One other point -- you said were we doing to try to mitigate. Anchorage, Alaska, as many of you know is dominated by oil, gas, and mining, but our team up there is taking advantage of all the travel that is going through Anchorage because of the lessening of gas prices. So whether it's people going up there just to fish and hunt, if they're going up there for cruises, we've really tapped in the tourism market more than in the past. We've seen some really nice gains up there, even though other restaurants are hurting due to the downturn in the oil business.

Thomas J. Pennison Jr. - Chief Financial Officer

And, Will, in this quarter, really you talked about some of the geographics, it really was a wide range of doing – Mark alluded to that overall Del's did strongly. We were pretty nicely positive across almost all the Del's with the exception of a couple and those couple that were not strong were sizably negative. So one of the things that, when we talk about Houston, is one of those things that did create pressure in some of those fixed cost because it wasn't just a single digit, it was significant that put that drag onto it to where you have a wide range of very strong performing restaurants to pretty much Houston across pretty much all three concepts is the worst performing unit for us. And putting a sizable drag on each one of those in the comp group.

And that's why both at Del's and Sullivan's, it seems counterintuitive where we have higher incentive compensation, but there's more restaurants that delivered on their plan and you just have a few that are dragging it down significantly, so that's why that dynamic's taking place there.

Will Slabaugh - Stephens, Inc.

Got it. That's helpful. And then one follow-up, if I could. You mentioned some – a little bit of positivity there in the fourth period or in April rather. So I'm curious, given that we've heard a lot of the full-service diners speak to some softness as we worked through the first quarter and then also, I guess, as we kind of start this quarter off, I'm curious if you speak to that positivity, you mentioned earlier and then anything else about how you saw the quarter as it played out.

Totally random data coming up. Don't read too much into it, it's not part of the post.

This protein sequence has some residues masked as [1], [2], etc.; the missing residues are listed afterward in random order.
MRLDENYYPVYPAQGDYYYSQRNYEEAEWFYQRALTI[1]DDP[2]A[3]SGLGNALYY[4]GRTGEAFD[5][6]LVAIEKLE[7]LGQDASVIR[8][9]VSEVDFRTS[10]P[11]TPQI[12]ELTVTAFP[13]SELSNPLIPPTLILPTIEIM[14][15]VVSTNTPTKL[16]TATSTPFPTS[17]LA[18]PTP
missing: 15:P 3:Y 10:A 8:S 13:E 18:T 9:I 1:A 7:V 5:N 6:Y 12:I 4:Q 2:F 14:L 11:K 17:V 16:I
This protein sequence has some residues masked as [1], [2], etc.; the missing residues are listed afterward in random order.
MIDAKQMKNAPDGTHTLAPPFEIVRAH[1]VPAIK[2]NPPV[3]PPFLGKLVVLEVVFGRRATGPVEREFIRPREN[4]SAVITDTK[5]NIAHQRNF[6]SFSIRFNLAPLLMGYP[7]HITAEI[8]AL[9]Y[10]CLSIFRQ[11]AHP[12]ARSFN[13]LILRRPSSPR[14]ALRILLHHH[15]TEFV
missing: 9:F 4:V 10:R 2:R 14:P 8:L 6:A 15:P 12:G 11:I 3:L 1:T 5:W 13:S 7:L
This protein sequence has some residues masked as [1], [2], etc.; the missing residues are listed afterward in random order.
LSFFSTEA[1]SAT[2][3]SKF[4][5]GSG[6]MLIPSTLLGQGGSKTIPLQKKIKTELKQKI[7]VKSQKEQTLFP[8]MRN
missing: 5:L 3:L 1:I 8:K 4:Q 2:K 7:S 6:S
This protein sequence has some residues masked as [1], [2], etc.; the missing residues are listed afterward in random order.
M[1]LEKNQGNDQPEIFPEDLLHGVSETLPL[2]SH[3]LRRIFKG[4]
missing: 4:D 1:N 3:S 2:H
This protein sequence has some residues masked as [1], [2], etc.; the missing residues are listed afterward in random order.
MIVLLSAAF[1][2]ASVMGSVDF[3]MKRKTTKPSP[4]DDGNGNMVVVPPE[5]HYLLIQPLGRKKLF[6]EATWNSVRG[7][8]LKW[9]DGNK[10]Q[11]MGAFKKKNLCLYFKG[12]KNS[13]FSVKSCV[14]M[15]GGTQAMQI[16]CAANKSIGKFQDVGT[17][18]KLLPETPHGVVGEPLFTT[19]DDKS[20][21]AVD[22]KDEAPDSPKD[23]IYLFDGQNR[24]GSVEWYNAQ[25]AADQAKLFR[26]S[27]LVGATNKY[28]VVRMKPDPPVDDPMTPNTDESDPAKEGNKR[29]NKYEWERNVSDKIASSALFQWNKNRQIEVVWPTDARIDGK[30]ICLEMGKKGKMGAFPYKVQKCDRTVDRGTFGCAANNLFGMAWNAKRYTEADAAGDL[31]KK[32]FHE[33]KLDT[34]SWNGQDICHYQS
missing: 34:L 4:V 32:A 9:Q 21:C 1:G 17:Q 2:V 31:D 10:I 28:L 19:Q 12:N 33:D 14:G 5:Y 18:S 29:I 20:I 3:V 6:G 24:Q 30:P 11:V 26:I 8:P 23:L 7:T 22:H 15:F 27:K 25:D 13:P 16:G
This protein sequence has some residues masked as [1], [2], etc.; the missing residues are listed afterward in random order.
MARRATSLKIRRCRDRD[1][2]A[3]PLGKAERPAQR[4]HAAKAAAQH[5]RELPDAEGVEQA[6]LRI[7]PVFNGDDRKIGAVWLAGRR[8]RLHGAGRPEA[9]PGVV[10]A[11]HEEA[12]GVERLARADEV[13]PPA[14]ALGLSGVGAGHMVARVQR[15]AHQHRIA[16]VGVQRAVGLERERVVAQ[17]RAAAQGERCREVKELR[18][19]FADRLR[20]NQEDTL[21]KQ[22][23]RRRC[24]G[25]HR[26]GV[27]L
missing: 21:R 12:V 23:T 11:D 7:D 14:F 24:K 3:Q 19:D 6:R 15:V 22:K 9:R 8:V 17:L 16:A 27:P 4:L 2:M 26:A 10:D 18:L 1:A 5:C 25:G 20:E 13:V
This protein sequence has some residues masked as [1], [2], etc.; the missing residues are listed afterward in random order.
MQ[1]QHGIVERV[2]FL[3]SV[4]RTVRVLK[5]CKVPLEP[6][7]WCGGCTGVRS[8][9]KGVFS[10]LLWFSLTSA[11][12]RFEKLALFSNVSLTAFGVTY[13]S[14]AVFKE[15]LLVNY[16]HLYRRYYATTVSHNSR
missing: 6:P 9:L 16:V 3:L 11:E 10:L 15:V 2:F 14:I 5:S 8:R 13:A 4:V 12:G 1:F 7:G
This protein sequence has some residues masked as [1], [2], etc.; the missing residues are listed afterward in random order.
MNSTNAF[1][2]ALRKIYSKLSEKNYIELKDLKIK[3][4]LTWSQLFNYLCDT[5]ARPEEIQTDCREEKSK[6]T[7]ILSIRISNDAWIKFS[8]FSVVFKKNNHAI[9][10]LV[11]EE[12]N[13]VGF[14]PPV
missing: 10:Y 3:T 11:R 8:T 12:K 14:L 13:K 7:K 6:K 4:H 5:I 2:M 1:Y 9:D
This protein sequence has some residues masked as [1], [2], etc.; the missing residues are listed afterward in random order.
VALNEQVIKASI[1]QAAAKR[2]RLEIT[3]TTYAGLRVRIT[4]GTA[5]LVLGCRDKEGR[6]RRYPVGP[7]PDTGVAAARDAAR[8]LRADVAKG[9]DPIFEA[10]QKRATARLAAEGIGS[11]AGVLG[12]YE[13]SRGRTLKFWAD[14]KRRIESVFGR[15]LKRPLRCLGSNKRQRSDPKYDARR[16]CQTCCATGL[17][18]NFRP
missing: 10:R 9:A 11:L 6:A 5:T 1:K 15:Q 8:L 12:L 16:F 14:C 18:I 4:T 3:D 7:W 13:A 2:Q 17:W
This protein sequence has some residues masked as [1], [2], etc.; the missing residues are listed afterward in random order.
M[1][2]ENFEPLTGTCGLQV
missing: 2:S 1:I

Thomas J. Pennison Jr. - Chief Financial Officer

Well, for us, one thing I'd note is because of our cut-off of March 22 of Q1, Easter is consistently in Q2 in both years, so we don't have any switches back and forth, which I think some people may have depending on how they're reporting, because obviously our first period of the four weeks that started March 23. There's definitely been some great pockets of strength in that and the same thing, as I mentioned, we still have some drags in the oil-related areas. We definitely saw, as Mark alluded to, some nice strength in Sullivan's coming out of the box in our period four as well as Del's was even with the strain nicely positive. We do – as you always get hit, we have certain parts of the country where there are major events that have moved the timing that are creating a few hiccups in a few restaurants are meaningful, but we'll get those back down the road, but it's really focused on the initiatives and everything that we've been focused to, go in a better direction since year-end. We're still not where we like to be, but we're going in the right direction.

Mark S. Mednansky - Chief Executive Officer

It was a good feeling to be positive as a company coming out of P4. But as you know, this very tenured group is very focused on fixing the ship this year and moving forward to profitable growth in the future, Will, so they're working very hard out there in the field right now.

Will Slabaugh - Stephens, Inc.

Okay. Thanks, guys.

Mark S. Mednansky - Chief Executive Officer

Thanks.

Thomas J. Pennison Jr. - Chief Financial Officer

Thanks, Will.

Operator

We'll go next to Imran Ali of Wells Fargo.

Imran Ali - Wells Fargo Securities LLC

Hi. Good morning. Thanks for taking my question.

Mark S. Mednansky - Chief Executive Officer

Good morning.

Imran Ali - Wells Fargo Securities LLC

I think just to clarify, I think you just said earlier that you're slightly positive so far in – or at least were positive in period four at I think both Del's and Sullivan's. Can you just talk a little bit more about that in your core state future sales and traffic trends by concept?